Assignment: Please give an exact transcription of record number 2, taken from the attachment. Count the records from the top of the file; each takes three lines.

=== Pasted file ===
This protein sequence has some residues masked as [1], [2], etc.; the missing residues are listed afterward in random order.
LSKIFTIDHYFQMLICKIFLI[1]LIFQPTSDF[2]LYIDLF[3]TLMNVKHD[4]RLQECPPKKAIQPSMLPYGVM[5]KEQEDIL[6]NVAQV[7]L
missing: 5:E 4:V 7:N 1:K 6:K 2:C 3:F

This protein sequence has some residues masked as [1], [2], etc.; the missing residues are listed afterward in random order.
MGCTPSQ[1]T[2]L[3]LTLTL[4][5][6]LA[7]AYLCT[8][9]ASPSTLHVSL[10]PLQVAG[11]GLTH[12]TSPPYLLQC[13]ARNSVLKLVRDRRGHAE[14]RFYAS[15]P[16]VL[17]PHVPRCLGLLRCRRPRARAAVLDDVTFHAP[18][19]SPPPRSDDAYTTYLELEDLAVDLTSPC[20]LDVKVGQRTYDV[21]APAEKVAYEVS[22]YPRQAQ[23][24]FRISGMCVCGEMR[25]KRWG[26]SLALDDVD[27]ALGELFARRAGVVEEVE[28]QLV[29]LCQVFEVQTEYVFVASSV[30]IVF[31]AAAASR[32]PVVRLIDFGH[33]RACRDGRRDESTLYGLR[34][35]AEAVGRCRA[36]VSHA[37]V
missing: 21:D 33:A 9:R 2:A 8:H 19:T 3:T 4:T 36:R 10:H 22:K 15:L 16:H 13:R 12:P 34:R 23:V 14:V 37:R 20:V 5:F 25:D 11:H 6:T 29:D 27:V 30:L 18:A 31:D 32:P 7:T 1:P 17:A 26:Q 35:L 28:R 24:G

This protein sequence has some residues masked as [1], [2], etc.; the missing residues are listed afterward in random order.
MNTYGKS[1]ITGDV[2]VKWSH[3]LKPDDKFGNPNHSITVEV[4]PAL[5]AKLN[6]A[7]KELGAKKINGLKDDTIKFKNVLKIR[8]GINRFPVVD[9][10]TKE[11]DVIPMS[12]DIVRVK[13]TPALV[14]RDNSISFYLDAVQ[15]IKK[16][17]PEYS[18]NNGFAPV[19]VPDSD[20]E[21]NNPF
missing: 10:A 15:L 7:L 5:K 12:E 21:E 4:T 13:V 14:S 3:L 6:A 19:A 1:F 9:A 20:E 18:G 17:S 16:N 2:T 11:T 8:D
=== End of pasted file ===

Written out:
This protein sequence has some residues masked as [1], [2], etc.; the missing residues are listed afterward in random order.
MGCTPSQ[1]T[2]L[3]LTLTL[4][5][6]LA[7]AYLCT[8][9]ASPSTLHVSL[10]PLQVAG[11]GLTH[12]TSPPYLLQC[13]ARNSVLKLVRDRRGHAE[14]RFYAS[15]P[16]VL[17]PHVPRCLGLLRCRRPRARAAVLDDVTFHAP[18][19]SPPPRSDDAYTTYLELEDLAVDLTSPC[20]LDVKVGQRTYDV[21]APAEKVAYEVS[22]YPRQAQ[23][24]FRISGMCVCGEMR[25]KRWG[26]SLALDDVD[27]ALGELFARRAGVVEEVE[28]QLV[29]LCQVFEVQTEYVFVASSV[30]IVF[31]AAAASR[32]PVVRLIDFGH[33]RACRDGRRDESTLYGLR[34][35]AEAVGRCRA[36]VSHA[37]V
missing: 21:D 33:A 9:R 2:A 8:H 19:T 3:T 4:T 36:R 10:H 22:K 15:L 16:H 13:R 12:P 34:R 23:V 14:V 37:R 20:V 5:F 25:D 11:H 6:T 29:D 27:V 30:L 18:A 31:D 32:P 7:T 1:P 17:A 26:Q 35:L 28:R 24:G